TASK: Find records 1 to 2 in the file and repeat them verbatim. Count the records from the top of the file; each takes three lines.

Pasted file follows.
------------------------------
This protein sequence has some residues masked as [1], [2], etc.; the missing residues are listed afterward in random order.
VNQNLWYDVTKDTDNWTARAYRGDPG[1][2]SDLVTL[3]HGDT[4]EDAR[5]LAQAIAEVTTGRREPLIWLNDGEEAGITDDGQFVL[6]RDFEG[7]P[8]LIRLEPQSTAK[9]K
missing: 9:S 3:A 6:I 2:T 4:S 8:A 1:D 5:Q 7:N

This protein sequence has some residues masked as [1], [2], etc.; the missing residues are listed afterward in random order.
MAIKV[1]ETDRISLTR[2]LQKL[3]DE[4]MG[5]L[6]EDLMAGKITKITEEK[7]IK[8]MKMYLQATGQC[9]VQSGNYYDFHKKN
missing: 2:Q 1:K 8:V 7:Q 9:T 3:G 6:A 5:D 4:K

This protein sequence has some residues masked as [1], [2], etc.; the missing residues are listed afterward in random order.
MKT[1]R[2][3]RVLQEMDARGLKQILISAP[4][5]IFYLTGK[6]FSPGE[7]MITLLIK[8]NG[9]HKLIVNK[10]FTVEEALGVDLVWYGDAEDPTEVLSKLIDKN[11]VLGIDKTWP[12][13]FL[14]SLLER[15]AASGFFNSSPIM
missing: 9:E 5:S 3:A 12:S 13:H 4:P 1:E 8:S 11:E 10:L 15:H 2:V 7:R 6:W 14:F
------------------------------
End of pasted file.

This protein sequence has some residues masked as [1], [2], etc.; the missing residues are listed afterward in random order.
VNQNLWYDVTKDTDNWTARAYRGDPG[1][2]SDLVTL[3]HGDT[4]EDAR[5]LAQAIAEVTTGRREPLIWLNDGEEAGITDDGQFVL[6]RDFEG[7]P[8]LIRLEPQSTAK[9]K
missing: 9:S 3:A 6:I 2:T 4:S 8:A 1:D 5:Q 7:N

This protein sequence has some residues masked as [1], [2], etc.; the missing residues are listed afterward in random order.
MAIKV[1]ETDRISLTR[2]LQKL[3]DE[4]MG[5]L[6]EDLMAGKITKITEEK[7]IK[8]MKMYLQATGQC[9]VQSGNYYDFHKKN
missing: 2:Q 1:K 8:V 7:Q 9:T 3:G 6:A 5:D 4:K